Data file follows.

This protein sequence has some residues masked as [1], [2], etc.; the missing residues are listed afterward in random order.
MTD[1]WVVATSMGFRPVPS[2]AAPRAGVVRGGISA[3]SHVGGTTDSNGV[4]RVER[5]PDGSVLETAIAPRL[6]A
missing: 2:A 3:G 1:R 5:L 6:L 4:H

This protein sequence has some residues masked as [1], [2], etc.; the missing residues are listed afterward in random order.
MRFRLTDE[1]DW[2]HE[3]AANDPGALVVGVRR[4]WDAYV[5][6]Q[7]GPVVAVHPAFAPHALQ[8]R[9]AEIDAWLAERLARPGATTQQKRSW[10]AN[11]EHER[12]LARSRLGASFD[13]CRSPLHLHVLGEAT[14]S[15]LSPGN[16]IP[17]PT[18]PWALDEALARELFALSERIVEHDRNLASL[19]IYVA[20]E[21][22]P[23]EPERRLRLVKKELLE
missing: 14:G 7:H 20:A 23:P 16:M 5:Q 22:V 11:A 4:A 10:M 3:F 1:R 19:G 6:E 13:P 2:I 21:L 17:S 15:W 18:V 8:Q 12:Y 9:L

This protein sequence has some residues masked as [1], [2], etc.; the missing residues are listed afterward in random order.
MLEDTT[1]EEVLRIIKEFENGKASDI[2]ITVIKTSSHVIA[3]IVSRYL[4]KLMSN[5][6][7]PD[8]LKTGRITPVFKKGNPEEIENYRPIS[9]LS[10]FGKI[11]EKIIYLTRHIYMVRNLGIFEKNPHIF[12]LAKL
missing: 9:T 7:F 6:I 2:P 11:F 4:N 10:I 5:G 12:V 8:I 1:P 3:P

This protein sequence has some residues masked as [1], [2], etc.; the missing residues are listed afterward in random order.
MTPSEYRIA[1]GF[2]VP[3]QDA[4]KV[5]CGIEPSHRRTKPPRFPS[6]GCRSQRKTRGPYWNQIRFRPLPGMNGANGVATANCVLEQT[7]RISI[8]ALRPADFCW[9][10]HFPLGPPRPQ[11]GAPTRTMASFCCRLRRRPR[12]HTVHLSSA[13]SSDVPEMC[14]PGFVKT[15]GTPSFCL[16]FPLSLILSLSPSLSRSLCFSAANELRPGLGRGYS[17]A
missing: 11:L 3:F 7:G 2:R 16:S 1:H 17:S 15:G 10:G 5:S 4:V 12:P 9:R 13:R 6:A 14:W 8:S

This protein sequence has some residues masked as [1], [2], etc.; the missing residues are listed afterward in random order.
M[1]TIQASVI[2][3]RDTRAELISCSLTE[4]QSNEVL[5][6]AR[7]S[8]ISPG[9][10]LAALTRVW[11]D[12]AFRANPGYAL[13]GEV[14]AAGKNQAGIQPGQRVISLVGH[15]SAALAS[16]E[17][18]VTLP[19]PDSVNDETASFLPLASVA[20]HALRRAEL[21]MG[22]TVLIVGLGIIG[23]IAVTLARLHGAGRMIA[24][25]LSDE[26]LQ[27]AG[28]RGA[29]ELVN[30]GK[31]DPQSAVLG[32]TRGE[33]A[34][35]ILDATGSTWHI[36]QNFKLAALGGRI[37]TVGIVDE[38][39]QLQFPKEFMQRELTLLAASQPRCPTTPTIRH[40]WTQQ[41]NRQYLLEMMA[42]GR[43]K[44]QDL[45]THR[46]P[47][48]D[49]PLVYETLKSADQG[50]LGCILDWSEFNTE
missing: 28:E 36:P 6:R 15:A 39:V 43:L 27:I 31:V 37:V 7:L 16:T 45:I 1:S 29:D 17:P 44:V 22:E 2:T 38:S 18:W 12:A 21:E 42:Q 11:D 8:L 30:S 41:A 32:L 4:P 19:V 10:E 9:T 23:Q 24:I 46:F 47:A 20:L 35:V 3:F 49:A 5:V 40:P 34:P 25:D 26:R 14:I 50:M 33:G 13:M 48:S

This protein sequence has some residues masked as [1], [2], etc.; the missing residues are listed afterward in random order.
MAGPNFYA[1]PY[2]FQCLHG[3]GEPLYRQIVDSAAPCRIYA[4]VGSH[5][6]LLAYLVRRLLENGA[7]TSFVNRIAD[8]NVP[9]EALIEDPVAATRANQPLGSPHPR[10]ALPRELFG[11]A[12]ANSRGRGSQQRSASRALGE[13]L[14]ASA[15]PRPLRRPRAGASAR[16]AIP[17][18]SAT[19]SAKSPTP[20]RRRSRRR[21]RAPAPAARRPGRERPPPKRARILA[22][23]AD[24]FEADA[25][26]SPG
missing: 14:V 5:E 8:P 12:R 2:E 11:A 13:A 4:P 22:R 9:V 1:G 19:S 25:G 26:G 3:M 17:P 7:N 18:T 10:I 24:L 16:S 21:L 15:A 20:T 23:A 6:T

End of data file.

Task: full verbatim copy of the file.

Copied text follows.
This protein sequence has some residues masked as [1], [2], etc.; the missing residues are listed afterward in random order.
MTD[1]WVVATSMGFRPVPS[2]AAPRAGVVRGGISA[3]SHVGGTTDSNGV[4]RVER[5]PDGSVLETAIAPRL[6]A
missing: 2:A 3:G 1:R 5:L 6:L 4:H

This protein sequence has some residues masked as [1], [2], etc.; the missing residues are listed afterward in random order.
MRFRLTDE[1]DW[2]HE[3]AANDPGALVVGVRR[4]WDAYV[5][6]Q[7]GPVVAVHPAFAPHALQ[8]R[9]AEIDAWLAERLARPGATTQQKRSW[10]AN[11]EHER[12]LARSRLGASFD[13]CRSPLHLHVLGEAT[14]S[15]LSPGN[16]IP[17]PT[18]PWALDEALARELFALSERIVEHDRNLASL[19]IYVA[20]E[21][22]P[23]EPERRLRLVKKELLE
missing: 14:G 7:H 20:A 23:P 16:M 5:Q 22:V 11:A 4:A 10:M 3:F 1:R 19:G 6:E 13:P 2:I 21:L 17:S 15:W 18:V 8:Q 12:Y 9:L

This protein sequence has some residues masked as [1], [2], etc.; the missing residues are listed afterward in random order.
MLEDTT[1]EEVLRIIKEFENGKASDI[2]ITVIKTSSHVIA[3]IVSRYL[4]KLMSN[5][6][7]PD[8]LKTGRITPVFKKGNPEEIENYRPIS[9]LS[10]FGKI[11]EKIIYLTRHIYMVRNLGIFEKNPHIF[12]LAKL
missing: 9:T 7:F 6:I 2:P 11:F 4:N 10:I 5:G 12:V 8:I 1:P 3:P

This protein sequence has some residues masked as [1], [2], etc.; the missing residues are listed afterward in random order.
MTPSEYRIA[1]GF[2]VP[3]QDA[4]KV[5]CGIEPSHRRTKPPRFPS[6]GCRSQRKTRGPYWNQIRFRPLPGMNGANGVATANCVLEQT[7]RISI[8]ALRPADFCW[9][10]HFPLGPPRPQ[11]GAPTRTMASFCCRLRRRPR[12]HTVHLSSA[13]SSDVPEMC[14]PGFVKT[15]GTPSFCL[16]FPLSLILSLSPSLSRSLCFSAANELRPGLGRGYS[17]A
missing: 11:L 3:F 7:G 2:R 16:S 1:H 17:S 15:G 10:G 5:S 4:V 12:P 9:R 13:R 6:A 14:W 8:S

This protein sequence has some residues masked as [1], [2], etc.; the missing residues are listed afterward in random order.
M[1]TIQASVI[2][3]RDTRAELISCSLTE[4]QSNEVL[5][6]AR[7]S[8]ISPG[9][10]LAALTRVW[11]D[12]AFRANPGYAL[13]GEV[14]AAGKNQAGIQPGQRVISLVGH[15]SAALAS[16]E[17][18]VTLP[19]PDSVNDETASFLPLASVA[20]HALRRAEL[21]MG[22]TVLIVGLGIIG[23]IAVTLARLHGAGRMIA[24][25]LSDE[26]LQ[27]AG[28]RGA[29]ELVN[30]GK[31]DPQSAVLG[32]TRGE[33]A[34][35]ILDATGSTWHI[36]QNFKLAALGGRI[37]TVGIVDE[38][39]QLQFPKEFMQRELTLLAASQPRCPTTPTIRH[40]WTQQ[41]NRQYLLEMMA[42]GR[43]K[44]QDL[45]THR[46]P[47][48]D[49]PLVYETLKSADQG[50]LGCILDWSEFNTE
missing: 28:E 36:P 6:R 15:A 39:V 43:L 27:I 31:V 37:V 7:L 16:T 45:I 1:S 29:D 17:P 44:V 22:E 2:T 38:S 18:W 12:A 21:E 42:Q 11:D 8:L 30:S 41:A 32:L 4:P 19:V 10:E 9:T 23:Q 24:I 46:F 47:A 20:L 35:V 3:F 49:A 5:V 40:P 34:P 25:D 26:R 14:I 50:M 33:G 13:M 48:S

This protein sequence has some residues masked as [1], [2], etc.; the missing residues are listed afterward in random order.
MAGPNFYA[1]PY[2]FQCLHG[3]GEPLYRQIVDSAAPCRIYA[4]VGSH[5][6]LLAYLVRRLLENGA[7]TSFVNRIAD[8]NVP[9]EALIEDPVAATRANQPLGSPHPR[10]ALPRELFG[11]A[12]ANSRGRGSQQRSASRALGE[13]L[14]ASA[15]PRPLRRPRAGASAR[16]AIP[17][18]SAT[19]SAKSPTP[20]RRRSRRR[21]RAPAPAARRPGRERPPPKRARILA[22][23]AD[24]FEADA[25][26]SPG
missing: 14:V 5:E 8:P 12:R 2:E 11:A 13:A 4:P 22:R 9:V 1:G 19:S 25:G 26:G 3:M 17:P 7:N 18:T 10:I 24:L 16:S 21:L 15:A 20:T 23:A 6:T